We made wall posters illustrating Lean Design for fish


Recruiting fishermen testers took more time than we anticipated

We were doing this in 2020, when COVID-19 meant everything took longer than expected, but still it was quickly clear that we had an uphill job working in a community that was unfamiliar with user testing. Kate’s worked in and around West Coast fisheries for over a decade and contacted fishermen she knew, including ones who’d participated in design sessions on other projects. We had agency staff with longstanding industry relationships help with outreach. We offered to run tests on the weekends, early in the morning and late at night. We tried to set up an in-person testing event, but COVID-19 restrictions shut that down. Overall it took more than a month to build our first testing group and we didn’t get the full range of perspectives we wanted (operating systems, vessel configurations, ports). We asked the people who did participate to recruit their friends and family. Once people had participated, we asked them if they’d be willing to do a second session later we could show how we’d incorporated their feedback, which most agreed to.

We paid them

We asked for an hour of their time and tried to wrap up our discussion on time, although some wanted to talk longer. For that, we offered them $100 in compensation, which some declined. We advertised that we were paying testers in our recruitment emails but this did not seem to affect our recruitment. We made the decision to compensate people before COVID-19 cases started spiking in the U.S. and we were glad we did once ports and seafood supply chains started shutting down and fishermen were tied up at the dock. Even without a pandemic, we support compensating participants when you can as a matter of fairness and because it’s common practice in the private sector, sending a signal that fisheries and natural resource tech is as worthy of good design.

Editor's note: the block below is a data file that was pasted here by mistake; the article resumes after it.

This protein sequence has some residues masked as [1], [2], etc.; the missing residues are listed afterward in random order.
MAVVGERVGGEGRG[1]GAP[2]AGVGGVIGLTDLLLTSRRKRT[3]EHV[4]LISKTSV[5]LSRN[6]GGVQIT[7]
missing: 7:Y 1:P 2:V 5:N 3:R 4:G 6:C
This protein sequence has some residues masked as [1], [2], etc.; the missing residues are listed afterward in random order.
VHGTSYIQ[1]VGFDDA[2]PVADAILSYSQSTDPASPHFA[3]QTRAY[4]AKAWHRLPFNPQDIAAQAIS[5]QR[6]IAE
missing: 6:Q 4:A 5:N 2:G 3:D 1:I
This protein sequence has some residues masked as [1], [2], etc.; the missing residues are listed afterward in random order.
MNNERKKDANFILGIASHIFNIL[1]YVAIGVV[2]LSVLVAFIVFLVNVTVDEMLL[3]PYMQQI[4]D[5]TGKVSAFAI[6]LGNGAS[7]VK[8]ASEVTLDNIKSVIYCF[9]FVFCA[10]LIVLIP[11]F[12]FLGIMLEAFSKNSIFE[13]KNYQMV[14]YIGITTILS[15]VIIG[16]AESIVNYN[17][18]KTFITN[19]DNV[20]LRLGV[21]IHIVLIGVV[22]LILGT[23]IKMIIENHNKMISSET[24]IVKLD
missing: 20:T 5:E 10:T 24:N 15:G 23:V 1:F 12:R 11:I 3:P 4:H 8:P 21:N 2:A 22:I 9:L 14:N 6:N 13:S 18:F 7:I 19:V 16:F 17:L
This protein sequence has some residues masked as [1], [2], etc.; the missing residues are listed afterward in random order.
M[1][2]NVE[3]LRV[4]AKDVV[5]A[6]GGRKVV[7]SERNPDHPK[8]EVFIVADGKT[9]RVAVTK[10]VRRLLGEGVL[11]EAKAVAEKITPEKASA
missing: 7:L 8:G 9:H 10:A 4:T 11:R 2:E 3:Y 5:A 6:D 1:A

It was worth it

Even with all our constraints we got so many of the great outcomes you want out of design testing: original ‘brilliant’ ideas were scrapped and iterated, testers were delighted by things no one thought of as ‘features,’ small changes brought big delights, and bugs were squashed. Maybe most importantly, the testing sessions offered a dialogue opportunity between agency staff and fishermen based on listening and learning, not regulating. The development team had asked to be on the virtual testing sessions to hear feedback firsthand. We gave testers the option to talk just with us or have agency staff on as well and all opted to let staff participate. This led to some real-time ‘a-ha’ moments about the product design, and about the way the platform would operate inside a larger political and management context, one where the developers had limited control. There were things the apps couldn’t change, but for what they could do, and what they needed to do, they’re doing a better job of it because of testing and the input of fishermen.

[1] FAO 2018 Statistics and that’s an estimate.

[2] We’re saying “fishermen” because that’s the term people asked us to use. There’s a whole paper on “Should we call them fishers or fishermen?” if you want to dive into the terms, and we tried out a few other words like “captain” as we went along but here we’re going with what they asked to be called.